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Above: Keith climbed the hill to the 4000 sq. ft. workshop. Facing the new year without him begins one step at a time.
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It was New Year’s Eve and I met it with intense trepidation. 2012 began so full of promise… we had just celebrated our older daughter’s wedding, bought property that would be Keith’s new shop, I had been awarded the Fulbright grant to Russia, and our younger daughter was graduating from the university. Yes, 2012 was going to be a good year.

And then, suddenly, it wasn’t. What a difference a day makes.

With Keith’s cancer, the world as I had thought it would be changed on a dime. From diagnosis to death… less than 3 months. And now Keith is gone.

This is that stage on the grief journey where I would get angry, cry, and doubt my ability to survive. Saying goodbye to 2012 was like saying goodbye to Keith all over again, like he was moving further and further from my reach, my daily experiences, my future.

This is what is most frightening to me. The future. A future further and further removed from Keith, the person with whom I shared two-thirds of my life. My entire adult life. And now, with my own life expectancy to be many years into the future, I face an entirely new unanticipated life.

It wasn’t supposed to be this way. We were supposed to grow old together, two greying codgers puttering around our studios, bouncing ideas off each other, traveling on our bikes… or trikes … as we got too old to hold up the 2-wheelers. Visiting with our grandchildren, helping our grown children with their own journey as maturing adults. This is the part where I get angry again. It wasn’t supposed to be this way!!!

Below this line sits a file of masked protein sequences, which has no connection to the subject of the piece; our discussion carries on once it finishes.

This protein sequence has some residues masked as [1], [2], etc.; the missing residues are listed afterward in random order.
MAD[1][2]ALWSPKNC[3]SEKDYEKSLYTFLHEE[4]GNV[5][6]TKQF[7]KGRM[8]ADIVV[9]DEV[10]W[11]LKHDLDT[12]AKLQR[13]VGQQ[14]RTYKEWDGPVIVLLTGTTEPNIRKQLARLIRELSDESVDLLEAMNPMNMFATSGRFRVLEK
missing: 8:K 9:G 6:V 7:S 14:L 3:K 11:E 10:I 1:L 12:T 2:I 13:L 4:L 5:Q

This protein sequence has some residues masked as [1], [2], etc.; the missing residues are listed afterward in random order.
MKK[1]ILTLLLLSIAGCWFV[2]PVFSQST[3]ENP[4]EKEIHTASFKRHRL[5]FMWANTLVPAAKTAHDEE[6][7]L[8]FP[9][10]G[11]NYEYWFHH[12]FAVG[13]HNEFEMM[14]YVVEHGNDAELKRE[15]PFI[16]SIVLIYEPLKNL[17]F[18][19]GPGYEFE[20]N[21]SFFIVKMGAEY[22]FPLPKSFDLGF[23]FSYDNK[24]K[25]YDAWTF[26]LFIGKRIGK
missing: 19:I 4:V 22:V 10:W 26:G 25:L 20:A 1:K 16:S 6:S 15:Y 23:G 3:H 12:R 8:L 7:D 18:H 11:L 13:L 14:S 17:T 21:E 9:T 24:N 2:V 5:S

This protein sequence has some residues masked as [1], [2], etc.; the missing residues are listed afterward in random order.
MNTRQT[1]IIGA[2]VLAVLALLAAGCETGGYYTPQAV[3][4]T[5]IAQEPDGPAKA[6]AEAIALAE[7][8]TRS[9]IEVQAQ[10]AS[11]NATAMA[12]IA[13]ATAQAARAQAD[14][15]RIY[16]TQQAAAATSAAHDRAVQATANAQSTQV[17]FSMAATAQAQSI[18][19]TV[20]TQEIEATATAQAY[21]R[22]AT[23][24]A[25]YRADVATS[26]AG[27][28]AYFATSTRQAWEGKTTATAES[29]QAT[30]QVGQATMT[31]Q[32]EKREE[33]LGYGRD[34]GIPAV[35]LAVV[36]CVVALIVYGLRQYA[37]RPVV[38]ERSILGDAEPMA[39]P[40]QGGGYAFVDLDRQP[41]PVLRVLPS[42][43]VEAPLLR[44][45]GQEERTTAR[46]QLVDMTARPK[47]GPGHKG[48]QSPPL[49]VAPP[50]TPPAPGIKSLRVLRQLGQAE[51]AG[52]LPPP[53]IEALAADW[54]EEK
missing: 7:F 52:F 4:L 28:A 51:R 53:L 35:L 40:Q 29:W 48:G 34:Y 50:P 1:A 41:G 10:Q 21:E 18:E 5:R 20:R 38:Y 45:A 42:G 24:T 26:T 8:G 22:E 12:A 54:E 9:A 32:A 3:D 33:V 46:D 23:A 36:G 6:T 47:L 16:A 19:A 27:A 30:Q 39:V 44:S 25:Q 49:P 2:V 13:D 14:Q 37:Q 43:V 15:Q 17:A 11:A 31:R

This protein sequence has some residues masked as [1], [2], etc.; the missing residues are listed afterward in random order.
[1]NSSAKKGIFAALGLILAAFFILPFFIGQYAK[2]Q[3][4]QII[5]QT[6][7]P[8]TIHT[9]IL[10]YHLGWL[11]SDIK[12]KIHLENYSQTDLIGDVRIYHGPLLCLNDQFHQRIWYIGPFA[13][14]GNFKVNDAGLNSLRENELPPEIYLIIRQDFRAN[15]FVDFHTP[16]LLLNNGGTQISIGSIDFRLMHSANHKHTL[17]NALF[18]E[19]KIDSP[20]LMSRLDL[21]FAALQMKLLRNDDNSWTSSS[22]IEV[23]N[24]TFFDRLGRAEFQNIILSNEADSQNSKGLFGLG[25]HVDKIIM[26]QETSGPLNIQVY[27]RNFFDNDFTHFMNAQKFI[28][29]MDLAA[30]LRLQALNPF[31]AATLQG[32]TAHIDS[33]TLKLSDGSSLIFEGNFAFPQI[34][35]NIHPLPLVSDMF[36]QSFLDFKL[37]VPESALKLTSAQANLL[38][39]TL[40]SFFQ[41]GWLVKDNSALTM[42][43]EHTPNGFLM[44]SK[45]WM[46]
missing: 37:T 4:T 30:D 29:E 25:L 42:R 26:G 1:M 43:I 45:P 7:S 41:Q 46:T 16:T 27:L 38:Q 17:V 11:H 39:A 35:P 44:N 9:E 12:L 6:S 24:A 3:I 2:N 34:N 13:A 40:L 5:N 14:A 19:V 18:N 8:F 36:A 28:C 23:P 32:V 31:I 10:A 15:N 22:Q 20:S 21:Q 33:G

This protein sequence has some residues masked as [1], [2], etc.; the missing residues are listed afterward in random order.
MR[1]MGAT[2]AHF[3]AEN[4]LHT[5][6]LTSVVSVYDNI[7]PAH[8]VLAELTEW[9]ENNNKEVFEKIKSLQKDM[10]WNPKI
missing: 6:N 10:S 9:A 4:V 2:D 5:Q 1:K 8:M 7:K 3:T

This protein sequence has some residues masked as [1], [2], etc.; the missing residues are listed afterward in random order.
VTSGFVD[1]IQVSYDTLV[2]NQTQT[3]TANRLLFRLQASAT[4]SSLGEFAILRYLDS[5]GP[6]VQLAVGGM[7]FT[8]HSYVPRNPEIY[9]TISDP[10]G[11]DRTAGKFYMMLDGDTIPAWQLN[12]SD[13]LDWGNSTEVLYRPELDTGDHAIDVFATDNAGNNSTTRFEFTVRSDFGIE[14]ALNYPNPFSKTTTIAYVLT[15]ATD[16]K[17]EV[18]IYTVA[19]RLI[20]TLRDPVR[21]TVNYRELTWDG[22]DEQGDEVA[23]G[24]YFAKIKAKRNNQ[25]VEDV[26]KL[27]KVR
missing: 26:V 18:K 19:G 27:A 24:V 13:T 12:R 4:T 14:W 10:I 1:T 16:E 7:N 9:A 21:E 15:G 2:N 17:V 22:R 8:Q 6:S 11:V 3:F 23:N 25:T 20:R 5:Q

Getting through the end of 2012

I spent most of the last two days up to New Years Eve slipping in and out of tears, my voice on the edge of cracking, grief bubbling up to the surface even as I struggled to squash it from my psyche, all to no avail. I’d sometimes have to turn away when someone stopped by to ask how I was doing. Or during a call, I’d go silent as I swallowed back unexpected tears that threatened to choke me.

Yesterday afternoon, when this stubborn grief threatened to overwhelm me, I decided to do what I had been doing nearly every day, but this time with more focused effort. So as the sun started sinking in the west, I packed a sandwich – leftover ham from Christmas dinner – picked up a fresh Starbucks coffee in my insulated mug and headed over to Perry Road. The gallery house stood before me, nearly done, final details with corbels and gable trim were installed and I couldn’t help but smile. All that’s left is a few little things outside, and finishing the paint and electric inside which should all be done by Monday.

I walked around this building that was originally going to house a showroom of Keith’s furniture on the first floor with older daughter’s photo studio upstairs. The latter will still happen. But downstairs will be a bit more flexible gallery studio space. A piece or two of Keith’s furniture might be on display until it finds a home with one of us Fulmer gals.

The snow crunched beneath my feet as I headed around back, the Himalayan wind chimes with the inscription to Keith greeted me with a deep resonating chord. I said hello to Keith’s chimes in return greeting. With work gloves on my hands, I dragged a couple of cinder blocks to the crest of the hill and piled one of Keith’s furniture blankets folded on top for me to sit. For the next half hour I sat and listened to the sounds around me, nibbled on my sandwich and sipped my coffee. It’s a beautiful space to meditate and I always have felt stronger for it. This night was no different. But when I stood up to move on and out of the cold darkening space, I said my goodbyes again, a prayer for peace in my life, in the girls’ lives, and in the next life Keith is in, somewhere beyond my reach.